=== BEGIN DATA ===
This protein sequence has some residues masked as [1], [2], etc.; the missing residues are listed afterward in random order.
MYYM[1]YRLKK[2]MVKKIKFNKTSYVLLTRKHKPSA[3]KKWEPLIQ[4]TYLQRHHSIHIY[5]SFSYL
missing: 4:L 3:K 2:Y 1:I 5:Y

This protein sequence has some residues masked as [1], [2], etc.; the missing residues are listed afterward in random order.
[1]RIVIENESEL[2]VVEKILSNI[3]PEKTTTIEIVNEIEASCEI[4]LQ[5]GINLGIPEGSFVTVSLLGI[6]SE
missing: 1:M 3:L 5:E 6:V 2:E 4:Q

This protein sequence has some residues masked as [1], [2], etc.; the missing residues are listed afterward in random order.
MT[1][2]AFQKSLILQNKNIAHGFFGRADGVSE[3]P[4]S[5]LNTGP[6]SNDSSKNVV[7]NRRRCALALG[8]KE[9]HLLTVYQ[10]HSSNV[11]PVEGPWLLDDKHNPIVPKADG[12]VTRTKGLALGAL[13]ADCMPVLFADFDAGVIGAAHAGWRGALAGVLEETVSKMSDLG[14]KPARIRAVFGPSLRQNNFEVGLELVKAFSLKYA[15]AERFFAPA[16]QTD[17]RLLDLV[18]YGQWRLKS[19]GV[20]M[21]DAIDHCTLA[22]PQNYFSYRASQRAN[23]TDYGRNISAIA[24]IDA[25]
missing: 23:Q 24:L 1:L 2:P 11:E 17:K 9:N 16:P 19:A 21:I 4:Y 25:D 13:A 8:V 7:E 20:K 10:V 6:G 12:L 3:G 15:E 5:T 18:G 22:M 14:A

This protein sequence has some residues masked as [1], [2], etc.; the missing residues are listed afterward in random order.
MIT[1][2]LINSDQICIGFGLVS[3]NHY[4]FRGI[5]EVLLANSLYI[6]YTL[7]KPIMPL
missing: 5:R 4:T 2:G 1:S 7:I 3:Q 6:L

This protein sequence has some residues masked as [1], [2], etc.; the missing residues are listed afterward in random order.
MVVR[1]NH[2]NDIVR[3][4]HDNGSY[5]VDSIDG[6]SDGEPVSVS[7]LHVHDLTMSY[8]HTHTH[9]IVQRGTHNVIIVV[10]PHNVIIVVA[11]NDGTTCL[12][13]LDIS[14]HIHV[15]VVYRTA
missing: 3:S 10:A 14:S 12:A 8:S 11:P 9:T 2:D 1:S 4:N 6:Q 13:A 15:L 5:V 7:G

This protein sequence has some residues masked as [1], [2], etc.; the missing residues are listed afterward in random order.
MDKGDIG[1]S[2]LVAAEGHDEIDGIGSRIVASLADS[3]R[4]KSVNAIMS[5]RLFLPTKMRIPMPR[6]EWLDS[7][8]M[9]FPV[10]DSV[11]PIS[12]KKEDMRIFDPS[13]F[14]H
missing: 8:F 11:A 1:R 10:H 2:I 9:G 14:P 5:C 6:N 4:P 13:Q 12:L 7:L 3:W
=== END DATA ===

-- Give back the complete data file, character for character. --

This protein sequence has some residues masked as [1], [2], etc.; the missing residues are listed afterward in random order.
MYYM[1]YRLKK[2]MVKKIKFNKTSYVLLTRKHKPSA[3]KKWEPLIQ[4]TYLQRHHSIHIY[5]SFSYL
missing: 4:L 3:K 2:Y 1:I 5:Y

This protein sequence has some residues masked as [1], [2], etc.; the missing residues are listed afterward in random order.
[1]RIVIENESEL[2]VVEKILSNI[3]PEKTTTIEIVNEIEASCEI[4]LQ[5]GINLGIPEGSFVTVSLLGI[6]SE
missing: 1:M 3:L 5:E 6:V 2:E 4:Q

This protein sequence has some residues masked as [1], [2], etc.; the missing residues are listed afterward in random order.
MT[1][2]AFQKSLILQNKNIAHGFFGRADGVSE[3]P[4]S[5]LNTGP[6]SNDSSKNVV[7]NRRRCALALG[8]KE[9]HLLTVYQ[10]HSSNV[11]PVEGPWLLDDKHNPIVPKADG[12]VTRTKGLALGAL[13]ADCMPVLFADFDAGVIGAAHAGWRGALAGVLEETVSKMSDLG[14]KPARIRAVFGPSLRQNNFEVGLELVKAFSLKYA[15]AERFFAPA[16]QTD[17]RLLDLV[18]YGQWRLKS[19]GV[20]M[21]DAIDHCTLA[22]PQNYFSYRASQRAN[23]TDYGRNISAIA[24]IDA[25]
missing: 23:Q 24:L 1:L 2:P 11:E 17:K 9:N 16:P 19:A 21:I 4:Y 25:D 13:A 8:V 7:E 20:K 10:V 6:G 12:L 3:G 15:E 5:T 18:G 22:M 14:A

This protein sequence has some residues masked as [1], [2], etc.; the missing residues are listed afterward in random order.
MIT[1][2]LINSDQICIGFGLVS[3]NHY[4]FRGI[5]EVLLANSLYI[6]YTL[7]KPIMPL
missing: 5:R 4:T 2:G 1:S 7:I 3:Q 6:L

This protein sequence has some residues masked as [1], [2], etc.; the missing residues are listed afterward in random order.
MVVR[1]NH[2]NDIVR[3][4]HDNGSY[5]VDSIDG[6]SDGEPVSVS[7]LHVHDLTMSY[8]HTHTH[9]IVQRGTHNVIIVV[10]PHNVIIVVA[11]NDGTTCL[12][13]LDIS[14]HIHV[15]VVYRTA
missing: 3:S 10:A 14:S 12:A 8:S 11:P 9:T 2:D 1:S 4:N 6:Q 13:A 15:L 5:V 7:G

This protein sequence has some residues masked as [1], [2], etc.; the missing residues are listed afterward in random order.
MDKGDIG[1]S[2]LVAAEGHDEIDGIGSRIVASLADS[3]R[4]KSVNAIMS[5]RLFLPTKMRIPMPR[6]EWLDS[7][8]M[9]FPV[10]DSV[11]PIS[12]KKEDMRIFDPS[13]F[14]H
missing: 8:F 11:A 1:R 10:H 2:I 9:G 14:P 5:C 6:N 4:P 13:Q 12:L 7:L 3:W